The county population contained 25.90% under the age of 18, 9.70% from 18 to 24, 24.80% from 25 to 44, 22.20% from 45 to 64, and 17.40% who were 65 years of age or older. The median age was 38 years. For every 100 females, there were 98.10 males. For every 100 females age 18 and over, there were 95.50 males.
The median income for a household in the county was $35,105, and the median income for a family was $44,310. Males had a median income of $31,472 versus $21,535 for females. The per capita income for the county was $17,279. About 7.30% of families and 10.90% of the population were below the poverty line, including 13.30% of those under age 18 and 10.90% of those age 65 or over.
- Andover Township
- Angus Township
- Badger Township
- Belgium Township
- Brandsvold Township
- Brandt Township
- Brislet Township
- Bygland Township
- Chester Township
- Columbia Township
- Crookston Township
- Eden Township
- Esther Township
- Euclid Township
- Fairfax Township
- Fanny Township
- Farley Township
- Fisher Township
- Garden Township
- Garfield Township
- Gentilly Township
- Godfrey Township
- Grand Forks Township
- Grove Park-Tilden Township
- Gully Township
- Hammond Township
- Helgeland Township
- Higdem Township
- Hill River Township
- Hubbard Township
- Huntsville Township
- Johnson Township
- Kertsonville Township
- Keystone Township
- King Township
- Knute Township
- Lessor Township
- Liberty Township
- Lowell Township
- Nesbit Township
- Northland Township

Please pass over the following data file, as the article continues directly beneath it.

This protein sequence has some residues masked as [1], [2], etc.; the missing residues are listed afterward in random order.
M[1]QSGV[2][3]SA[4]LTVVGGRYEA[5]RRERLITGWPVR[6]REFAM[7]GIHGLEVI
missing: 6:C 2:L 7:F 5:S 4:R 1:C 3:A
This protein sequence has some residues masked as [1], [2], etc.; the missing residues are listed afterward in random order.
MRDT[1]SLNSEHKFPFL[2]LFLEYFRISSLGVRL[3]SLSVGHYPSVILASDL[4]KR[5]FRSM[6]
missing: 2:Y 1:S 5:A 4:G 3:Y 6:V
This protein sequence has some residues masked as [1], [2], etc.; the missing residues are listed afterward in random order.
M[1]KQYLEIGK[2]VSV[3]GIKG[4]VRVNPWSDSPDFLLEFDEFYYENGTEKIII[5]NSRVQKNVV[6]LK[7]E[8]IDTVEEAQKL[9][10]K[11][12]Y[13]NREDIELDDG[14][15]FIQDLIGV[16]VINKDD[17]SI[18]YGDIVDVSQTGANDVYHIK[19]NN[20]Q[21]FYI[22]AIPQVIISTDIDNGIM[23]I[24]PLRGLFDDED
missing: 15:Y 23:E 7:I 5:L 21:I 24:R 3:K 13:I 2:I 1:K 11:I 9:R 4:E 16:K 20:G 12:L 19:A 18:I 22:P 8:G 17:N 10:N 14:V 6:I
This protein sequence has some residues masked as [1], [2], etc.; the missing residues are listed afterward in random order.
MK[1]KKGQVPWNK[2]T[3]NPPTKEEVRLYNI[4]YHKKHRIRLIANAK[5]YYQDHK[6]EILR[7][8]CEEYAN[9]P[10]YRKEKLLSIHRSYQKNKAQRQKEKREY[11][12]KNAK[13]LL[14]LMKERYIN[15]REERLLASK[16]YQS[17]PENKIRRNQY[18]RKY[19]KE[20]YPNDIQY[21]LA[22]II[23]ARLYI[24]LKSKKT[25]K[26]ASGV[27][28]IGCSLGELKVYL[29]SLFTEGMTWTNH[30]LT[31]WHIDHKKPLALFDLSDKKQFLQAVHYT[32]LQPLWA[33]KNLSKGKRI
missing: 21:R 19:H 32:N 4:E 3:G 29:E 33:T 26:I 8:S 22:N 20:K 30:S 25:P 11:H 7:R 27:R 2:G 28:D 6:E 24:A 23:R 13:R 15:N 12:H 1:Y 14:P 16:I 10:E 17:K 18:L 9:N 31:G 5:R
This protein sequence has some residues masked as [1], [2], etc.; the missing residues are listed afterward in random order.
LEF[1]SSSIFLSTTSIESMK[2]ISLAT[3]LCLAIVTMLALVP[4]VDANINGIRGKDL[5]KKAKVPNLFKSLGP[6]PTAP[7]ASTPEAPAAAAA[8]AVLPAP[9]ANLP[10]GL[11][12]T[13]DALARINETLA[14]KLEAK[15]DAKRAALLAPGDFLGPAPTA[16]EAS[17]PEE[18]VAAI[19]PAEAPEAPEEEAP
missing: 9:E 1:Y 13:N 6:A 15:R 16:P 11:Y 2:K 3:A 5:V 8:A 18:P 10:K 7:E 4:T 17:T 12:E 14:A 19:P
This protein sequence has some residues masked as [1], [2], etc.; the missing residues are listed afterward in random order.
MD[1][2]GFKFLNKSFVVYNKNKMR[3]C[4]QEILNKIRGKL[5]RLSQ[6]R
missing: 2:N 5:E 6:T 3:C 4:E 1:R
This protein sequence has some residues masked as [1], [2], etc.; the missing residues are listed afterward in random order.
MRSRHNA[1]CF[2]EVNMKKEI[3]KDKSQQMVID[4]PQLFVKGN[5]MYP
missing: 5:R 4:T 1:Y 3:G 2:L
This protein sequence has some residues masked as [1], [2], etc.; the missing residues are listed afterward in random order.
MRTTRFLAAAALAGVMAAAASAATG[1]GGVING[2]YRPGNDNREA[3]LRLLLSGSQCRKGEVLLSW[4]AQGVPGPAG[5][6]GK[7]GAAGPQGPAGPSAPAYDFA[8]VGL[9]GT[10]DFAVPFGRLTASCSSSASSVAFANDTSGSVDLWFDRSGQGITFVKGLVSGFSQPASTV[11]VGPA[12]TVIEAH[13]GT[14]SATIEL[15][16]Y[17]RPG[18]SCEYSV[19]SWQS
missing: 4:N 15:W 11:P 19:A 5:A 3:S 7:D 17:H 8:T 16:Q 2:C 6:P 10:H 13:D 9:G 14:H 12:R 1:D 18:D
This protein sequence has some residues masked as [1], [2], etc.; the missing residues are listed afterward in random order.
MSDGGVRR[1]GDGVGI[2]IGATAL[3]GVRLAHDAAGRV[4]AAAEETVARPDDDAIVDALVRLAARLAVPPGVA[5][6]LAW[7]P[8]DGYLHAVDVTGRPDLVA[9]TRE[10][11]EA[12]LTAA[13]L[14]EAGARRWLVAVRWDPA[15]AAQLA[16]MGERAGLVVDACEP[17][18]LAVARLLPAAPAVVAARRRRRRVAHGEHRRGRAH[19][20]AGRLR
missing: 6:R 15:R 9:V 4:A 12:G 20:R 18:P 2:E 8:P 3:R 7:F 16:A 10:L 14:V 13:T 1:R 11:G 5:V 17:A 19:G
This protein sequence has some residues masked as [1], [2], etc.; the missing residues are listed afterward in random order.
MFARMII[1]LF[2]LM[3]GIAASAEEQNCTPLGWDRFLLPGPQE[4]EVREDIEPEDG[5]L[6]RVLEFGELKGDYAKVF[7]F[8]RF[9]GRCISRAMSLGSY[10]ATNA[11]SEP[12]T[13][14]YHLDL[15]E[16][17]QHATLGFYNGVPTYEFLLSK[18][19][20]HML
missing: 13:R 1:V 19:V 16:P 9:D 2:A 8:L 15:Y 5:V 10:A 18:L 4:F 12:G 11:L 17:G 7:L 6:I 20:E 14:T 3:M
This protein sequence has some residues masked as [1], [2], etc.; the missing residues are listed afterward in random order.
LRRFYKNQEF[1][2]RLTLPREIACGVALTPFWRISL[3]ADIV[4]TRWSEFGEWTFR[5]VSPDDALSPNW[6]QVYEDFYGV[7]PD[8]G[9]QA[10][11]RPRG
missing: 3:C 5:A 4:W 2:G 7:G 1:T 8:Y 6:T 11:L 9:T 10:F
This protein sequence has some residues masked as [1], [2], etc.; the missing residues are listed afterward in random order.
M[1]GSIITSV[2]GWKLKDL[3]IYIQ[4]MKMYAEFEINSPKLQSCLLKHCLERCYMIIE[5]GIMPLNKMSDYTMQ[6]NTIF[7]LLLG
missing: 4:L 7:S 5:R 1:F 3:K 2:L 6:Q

- Onstad Township
- Parnell Township
- Queen Township
- Reis Township
- Rhinehart Township
- Roome Township
- Rosebud Township
- Russia Township
- Sandsville Township
- Scandia Township
- Sletten Township
- Sullivan Township
- Tabor Township
- Tynsid Township
- Vineland Township
- Winger Township
- Woodside Township
Polk County has been a swing district for several decades. In 56% of national elections since 1980, the county selected the Republican Party candidate (as of 2016).
- "State & County QuickFacts". United States Census Bureau. Retrieved September 1, 2013.
- "Find a County". National Association of Counties. Retrieved June 7, 2011.
- Upham, Warren (1920). Minnesota Geographic Names: Their Origin and Historic Significance. Minnesota Historical Society. pp. 42–28.
- Polk County MN Google Maps (accessed 16 March 2019)
- "Find an Altitude/Polk County MN" Google Maps (accessed 16 March 2019)
- "2010 Census Gazetteer Files". US Census Bureau. August 22, 2012. Archived from the original on September 21, 2013. Retrieved October 24, 2014.
- Nelson, Steven (2011). Savanna Soils of Minnesota. Minnesota: Self. pp. 57-60. ISBN 978-0-615-50320-2.
- "Population and Housing Unit Estimates". Retrieved April 30, 2019.
- "US Decennial Census". US Census Bureau. Retrieved October 24, 2014.
- "Historical Census Browser". University of Virginia Library. Retrieved October 24, 2014.
- "Population of Counties by Decennial Census: 1900 to 1990". US Census Bureau. Retrieved October 24, 2014.
- "Census 2000 PHC-T-4. Ranking Tables for Counties: 1990 and 2000" (PDF). US Census Bureau. Retrieved October 24, 2014.
- Leip, David. "Atlas of US Presidential Elections". uselectionatlas.org. Retrieved October 10, 2018.
- R.I. Holcombe and William H Bingham, Compendium of History and Biography of Polk County, Minnesota. Minneapolis: W. H. Bingham & Co., 1916.
- Huber D. McLellan, The History of the Early Settlement and Development of Polk County, Minnesota. PhD dissertation. Northwestern University, 1928.
- Polk County Historical Society, Bicentennial History of Polk County, Minnesota: Pioneers of the Valley. n.c.: Polk County Historical Society, 1976.
- Polk County Historical Society, The Polk County Historian. (journal)
- Claude Eugene Wentsel, Polk County, Minnesota, in the World War. Ada, MN: C.E. Wentsel, 1922.
- Winger Golden Jubilee Historical Committee, Golden Jubilee, Winger, Minnesota, 1904-1954. Winger, MN: Winger Enterprise, n.d. .
- Maxine Workman, Minnesota Cemeteries, Polk County. West Fargo, ND: Red River Genealogy Society, 1988.